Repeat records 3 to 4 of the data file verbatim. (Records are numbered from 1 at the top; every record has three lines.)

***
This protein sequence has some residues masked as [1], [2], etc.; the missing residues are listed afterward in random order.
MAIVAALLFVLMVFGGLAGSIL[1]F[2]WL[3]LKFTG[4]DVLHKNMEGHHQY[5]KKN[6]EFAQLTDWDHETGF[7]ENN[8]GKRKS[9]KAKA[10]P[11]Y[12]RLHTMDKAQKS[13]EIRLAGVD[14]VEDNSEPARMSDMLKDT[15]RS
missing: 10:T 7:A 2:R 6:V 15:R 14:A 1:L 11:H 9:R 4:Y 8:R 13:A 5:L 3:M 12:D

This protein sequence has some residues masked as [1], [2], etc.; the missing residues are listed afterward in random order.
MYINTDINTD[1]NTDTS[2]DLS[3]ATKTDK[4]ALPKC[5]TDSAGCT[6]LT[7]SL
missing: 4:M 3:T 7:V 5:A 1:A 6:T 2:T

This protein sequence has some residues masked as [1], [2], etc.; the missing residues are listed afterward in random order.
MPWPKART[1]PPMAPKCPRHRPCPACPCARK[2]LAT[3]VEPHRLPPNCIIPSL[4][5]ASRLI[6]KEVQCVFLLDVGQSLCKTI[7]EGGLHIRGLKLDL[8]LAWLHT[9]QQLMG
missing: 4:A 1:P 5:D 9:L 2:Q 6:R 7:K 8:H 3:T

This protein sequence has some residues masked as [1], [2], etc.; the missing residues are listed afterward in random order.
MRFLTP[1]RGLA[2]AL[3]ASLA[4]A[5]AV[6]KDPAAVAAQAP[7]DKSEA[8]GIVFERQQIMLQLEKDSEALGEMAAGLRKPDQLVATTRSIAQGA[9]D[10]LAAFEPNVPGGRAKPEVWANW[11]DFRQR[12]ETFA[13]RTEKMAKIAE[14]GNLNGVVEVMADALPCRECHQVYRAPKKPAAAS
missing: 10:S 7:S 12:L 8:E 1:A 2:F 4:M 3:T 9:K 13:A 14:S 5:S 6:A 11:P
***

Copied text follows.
This protein sequence has some residues masked as [1], [2], etc.; the missing residues are listed afterward in random order.
MPWPKART[1]PPMAPKCPRHRPCPACPCARK[2]LAT[3]VEPHRLPPNCIIPSL[4][5]ASRLI[6]KEVQCVFLLDVGQSLCKTI[7]EGGLHIRGLKLDL[8]LAWLHT[9]QQLMG
missing: 4:A 1:P 5:D 9:L 2:Q 6:R 7:K 8:H 3:T

This protein sequence has some residues masked as [1], [2], etc.; the missing residues are listed afterward in random order.
MRFLTP[1]RGLA[2]AL[3]ASLA[4]A[5]AV[6]KDPAAVAAQAP[7]DKSEA[8]GIVFERQQIMLQLEKDSEALGEMAAGLRKPDQLVATTRSIAQGA[9]D[10]LAAFEPNVPGGRAKPEVWANW[11]DFRQR[12]ETFA[13]RTEKMAKIAE[14]GNLNGVVEVMADALPCRECHQVYRAPKKPAAAS
missing: 10:S 7:S 12:L 8:E 1:A 2:F 4:M 3:T 9:K 13:A 14:S 5:S 6:A 11:P